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> > > Disabled Avant Garde: Stage Invasion

13 October 2011

By Colin Hambrook

The Disabled Avant Garde have published a four minute film on youtube of their protest at the Liberty Festival on London's South Bank on 19 August 2011.

The film shows Katherine Araniello and Aaron Williamson dressed as death, invading the stages in the Royal Festival Hall and the National Theatre. Their message to the crowds at Liberty was a hilarious provocation. Taking the microphone Katherine admonished the startled audience in the Clore Ballroom to go home. Their banner read 'Disability Art is Dead'.

Taken unawares at the end of a performance by the Rhinestone Rollers in Theatre Square, outside the National Theatre, Mik Scarlett  responds: "Oh my God, it's Death. Were we that bad!"

The protest was a response to the blurring of the political message that Disability Art stands for, in essence; an impromptu demonstration at the watering down of Art that stands up for the rights of disabled people and challenges discrimination within society.

The text at the end of the film reads:
Sick of the ‘balloons and banners’ culture of celebration attached to disability art;
Sick of cheerleading for the Mayor and the Olympics;
Sick of juvenile forms of entertainment like juggling, circus acrobats, kids theatre and rubbish cabaret;
Sick of crowd-pleasing wannabe-ism and stumps-out performing-seals;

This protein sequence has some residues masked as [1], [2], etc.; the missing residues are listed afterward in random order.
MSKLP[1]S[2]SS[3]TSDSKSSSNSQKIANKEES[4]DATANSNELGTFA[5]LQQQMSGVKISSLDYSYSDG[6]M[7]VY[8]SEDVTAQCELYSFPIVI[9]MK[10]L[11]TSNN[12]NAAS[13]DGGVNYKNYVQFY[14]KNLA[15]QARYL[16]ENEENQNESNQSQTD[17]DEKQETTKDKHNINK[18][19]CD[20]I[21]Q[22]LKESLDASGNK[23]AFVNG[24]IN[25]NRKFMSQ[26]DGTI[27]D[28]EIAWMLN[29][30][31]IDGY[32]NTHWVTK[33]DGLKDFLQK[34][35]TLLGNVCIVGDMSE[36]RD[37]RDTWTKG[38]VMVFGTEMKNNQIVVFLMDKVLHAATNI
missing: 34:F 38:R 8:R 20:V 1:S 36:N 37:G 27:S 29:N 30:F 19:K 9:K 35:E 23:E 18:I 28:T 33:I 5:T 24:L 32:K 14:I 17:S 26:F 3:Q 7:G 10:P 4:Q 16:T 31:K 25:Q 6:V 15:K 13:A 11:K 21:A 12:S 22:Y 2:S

Sick of the shameless cronyism of the disability arts funding system;
Sick of the lot of it, those churlish, professional irritants

DISABILITY ART IS DEAD: LONG LIVE DISABILITY ART

Comments

Deborah Caulfield

/
28 October 2011

Precisely! Disability Art, not art for the disabled, or art by the disabled or any other patronising permutation.

Jo

/
27 October 2011

"They're not part of the schedule."

"They're not part of anything." say the People in Charge.

Disabled Avant Garde hit the nail, yet again. Thank you, guys.

Joe McConnell

/
14 October 2011

Well done DAO and Colin for publishing this. It's all very well for people to whitter (twitter?) about it "should now be all about the art" and suchlike. The movement called disability arts was born from a fight for equality. The original thinking behind it is as relevant today as it ever was. Maybe more so. I wasn't on the scene in the days of 'Piss on Pity' but have heard that time remembered with fondness. The revolution is even more unlikely to happen now that everyone is plugged into a fucking i-pod. Too many people seem to have lost the ability to challenge authority. Oh to hear less about 'career development' and 'cultural olympiads' and more about collective action in the ongoing struggle for equality.

Sophie P.

/
13 October 2011

;-) !

Kev Towner

/
13 October 2011

This is brilliant - and I wasn't there!! Boo hoo!!

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